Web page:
Monday, May 4, 2009

Review: The Resurrection Casket by Justin Richards

The Resurrection Casket
By: Justin Richards
Publisher: BBC Books
ISBN: 0-563-48642-2

About the book:

Starfall – a world on the edge, where crooks and smugglers hide in the gloomy shadows and modern technology refuses to work. And that includes the TARDIS.

The pioneers who used to be drawn by the hope of making a fortune from the mines can find easier picking elsewhere. But they still come – for the romance of it, or in the hope of finding the lost treasure of Hamlek Glint – scourge of the spaceways, privateer, adventurer, bandit…

Will the TARDIS ever work again? Is Glint’s lost treasure waiting to be found? And does the fabled Resurrection Casket – the key to eternal life – really exist? With the help of new friends, and facing terrifying new enemies, the Doctor and Rose aim to find out…


The Resurrection Casket is my first foray into the world of Doctor Who fiction, and I have to say I’m pretty pleased with this introduction. This novel features the tenth Doctor, as played by David Tennant, and his companion Rose, as played by Billie Piper. It’s not too much of a stretch to envision this novel as an episode set sometime during series 2 of the current television show. While not quite the caliber of the series 2 episodes, the characterization of Rose and the Doctor is strong enough to make Casket a nice and believable addition to the chronicles of their adventures. When the TARDIS encounters a powerful EMP (electromagnetic pulse), all systems shut down and Rose and the Doctor are unceremoniously stranded on the world of Starfall, where the most advanced technology is steam-powered. Many of Starfall’s inhabitants, like young Jimm who befriends the Doctor and Rose, dream of escaping their hardscrabble existence and striking it rich – perhaps even finding the fabled lost treasure of the dread pirate Hamlek Glint. The whole pirate angle of the story – especially the way the “Black Shadow” is used to mark someone for death – owes a great deal to Robert Louis Stevenson’s Treasure Island. Those elements of Treasure Island translate well into the fantastic, science fiction realm of the Doctor Who universe. Richards’ story accomplishes what so many of the Doctor’s adventures do so well – adding a though-provoking, or terrifying, or fantastical new element to the familiar and known, changing all the “rules.” The biggest strength of The Resurrection Casket is Richards’ characterization of the Doctor – as far as I’m concerned he nails David Tennant’s mannerisms, perfectly capturing the wonder, joy, intensity, and manic energy Tennant brings to the Doctor on-screen. If you’re like me and can’t get enough of the Doctor’s adventures, Casket’s an enjoyable read, suitable for whiling away a couple of hours lost in the Doctor & Rose’s company.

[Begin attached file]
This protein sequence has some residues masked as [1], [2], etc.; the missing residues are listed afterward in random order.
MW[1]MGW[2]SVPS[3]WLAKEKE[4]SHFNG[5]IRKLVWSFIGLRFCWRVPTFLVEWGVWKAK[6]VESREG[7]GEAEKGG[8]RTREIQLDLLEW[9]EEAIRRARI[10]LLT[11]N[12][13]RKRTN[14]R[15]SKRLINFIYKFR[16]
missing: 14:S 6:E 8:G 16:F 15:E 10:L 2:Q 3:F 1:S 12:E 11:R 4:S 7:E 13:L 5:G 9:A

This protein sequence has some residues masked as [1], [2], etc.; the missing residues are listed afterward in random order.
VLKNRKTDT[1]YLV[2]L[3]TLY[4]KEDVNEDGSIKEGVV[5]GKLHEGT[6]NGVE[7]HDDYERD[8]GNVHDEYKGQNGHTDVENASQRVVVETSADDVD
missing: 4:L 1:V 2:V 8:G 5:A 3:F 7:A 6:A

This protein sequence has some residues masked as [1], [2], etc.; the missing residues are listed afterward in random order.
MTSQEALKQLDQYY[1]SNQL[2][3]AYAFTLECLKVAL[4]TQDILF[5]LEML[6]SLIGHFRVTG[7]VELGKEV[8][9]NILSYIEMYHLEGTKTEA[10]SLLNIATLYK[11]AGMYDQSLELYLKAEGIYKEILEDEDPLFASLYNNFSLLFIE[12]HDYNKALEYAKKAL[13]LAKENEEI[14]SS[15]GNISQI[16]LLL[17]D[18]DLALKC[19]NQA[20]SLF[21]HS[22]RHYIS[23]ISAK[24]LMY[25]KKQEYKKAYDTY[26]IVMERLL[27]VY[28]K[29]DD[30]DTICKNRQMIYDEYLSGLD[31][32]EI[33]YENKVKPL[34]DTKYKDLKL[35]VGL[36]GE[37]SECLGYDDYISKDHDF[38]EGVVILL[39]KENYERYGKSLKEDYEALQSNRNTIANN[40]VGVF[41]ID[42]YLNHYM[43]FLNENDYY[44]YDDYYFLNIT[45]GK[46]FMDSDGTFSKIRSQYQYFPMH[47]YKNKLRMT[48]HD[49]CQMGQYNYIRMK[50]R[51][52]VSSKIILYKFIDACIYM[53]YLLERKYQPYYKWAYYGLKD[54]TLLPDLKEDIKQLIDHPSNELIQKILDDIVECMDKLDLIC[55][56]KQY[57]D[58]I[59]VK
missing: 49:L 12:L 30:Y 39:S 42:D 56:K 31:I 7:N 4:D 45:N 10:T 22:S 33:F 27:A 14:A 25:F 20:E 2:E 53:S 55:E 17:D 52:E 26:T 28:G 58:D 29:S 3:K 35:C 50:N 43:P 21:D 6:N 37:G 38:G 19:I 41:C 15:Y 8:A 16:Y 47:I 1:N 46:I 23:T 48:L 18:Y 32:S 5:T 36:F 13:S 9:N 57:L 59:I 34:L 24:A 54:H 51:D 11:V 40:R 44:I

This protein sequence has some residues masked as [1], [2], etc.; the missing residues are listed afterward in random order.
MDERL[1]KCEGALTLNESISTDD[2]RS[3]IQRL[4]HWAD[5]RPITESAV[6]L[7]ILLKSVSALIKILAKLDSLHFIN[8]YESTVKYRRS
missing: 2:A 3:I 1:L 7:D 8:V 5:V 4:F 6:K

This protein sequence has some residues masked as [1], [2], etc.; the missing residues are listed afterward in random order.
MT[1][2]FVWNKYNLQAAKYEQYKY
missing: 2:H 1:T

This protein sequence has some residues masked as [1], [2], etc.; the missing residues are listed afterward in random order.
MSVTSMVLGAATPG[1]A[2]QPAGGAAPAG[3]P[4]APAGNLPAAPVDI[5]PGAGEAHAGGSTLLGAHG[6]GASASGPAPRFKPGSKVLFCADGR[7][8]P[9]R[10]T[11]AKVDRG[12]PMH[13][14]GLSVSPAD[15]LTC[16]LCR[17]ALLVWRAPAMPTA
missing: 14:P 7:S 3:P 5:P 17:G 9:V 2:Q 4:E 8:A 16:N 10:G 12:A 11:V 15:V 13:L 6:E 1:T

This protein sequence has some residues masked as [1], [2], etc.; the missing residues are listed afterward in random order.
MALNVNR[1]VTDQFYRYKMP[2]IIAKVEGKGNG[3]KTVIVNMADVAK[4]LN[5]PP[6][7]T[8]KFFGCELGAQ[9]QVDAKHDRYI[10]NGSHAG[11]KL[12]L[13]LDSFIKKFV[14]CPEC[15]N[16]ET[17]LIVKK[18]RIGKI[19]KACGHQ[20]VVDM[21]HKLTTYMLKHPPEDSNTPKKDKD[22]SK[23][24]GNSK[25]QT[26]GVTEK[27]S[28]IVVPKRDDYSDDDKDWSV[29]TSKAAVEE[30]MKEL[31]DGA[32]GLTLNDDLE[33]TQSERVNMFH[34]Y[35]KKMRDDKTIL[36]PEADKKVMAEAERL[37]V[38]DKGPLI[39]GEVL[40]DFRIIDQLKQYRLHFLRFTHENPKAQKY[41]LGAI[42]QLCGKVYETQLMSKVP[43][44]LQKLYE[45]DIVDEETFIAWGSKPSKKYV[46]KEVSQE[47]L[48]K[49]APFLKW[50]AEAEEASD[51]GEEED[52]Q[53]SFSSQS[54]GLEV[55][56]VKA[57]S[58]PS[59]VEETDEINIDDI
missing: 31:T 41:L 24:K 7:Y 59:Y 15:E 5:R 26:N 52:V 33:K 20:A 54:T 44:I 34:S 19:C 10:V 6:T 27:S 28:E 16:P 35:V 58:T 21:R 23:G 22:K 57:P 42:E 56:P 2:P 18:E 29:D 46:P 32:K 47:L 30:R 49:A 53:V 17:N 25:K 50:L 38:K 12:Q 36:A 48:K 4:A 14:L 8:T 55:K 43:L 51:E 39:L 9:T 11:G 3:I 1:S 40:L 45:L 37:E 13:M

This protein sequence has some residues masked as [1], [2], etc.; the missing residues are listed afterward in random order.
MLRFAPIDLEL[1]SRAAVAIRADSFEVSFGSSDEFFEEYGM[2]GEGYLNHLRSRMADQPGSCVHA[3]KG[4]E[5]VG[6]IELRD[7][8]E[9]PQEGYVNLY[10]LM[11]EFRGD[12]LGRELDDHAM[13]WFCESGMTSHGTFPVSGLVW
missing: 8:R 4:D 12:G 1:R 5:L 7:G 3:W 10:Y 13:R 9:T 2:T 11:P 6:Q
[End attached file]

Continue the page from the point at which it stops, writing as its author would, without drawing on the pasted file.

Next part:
1 comment:

Heidenkind said...

I have to admit I've never been a fan of Dr. Who--it seems like a show that would be right up my alley, but it never clicked for me. I do love David Tennant, though.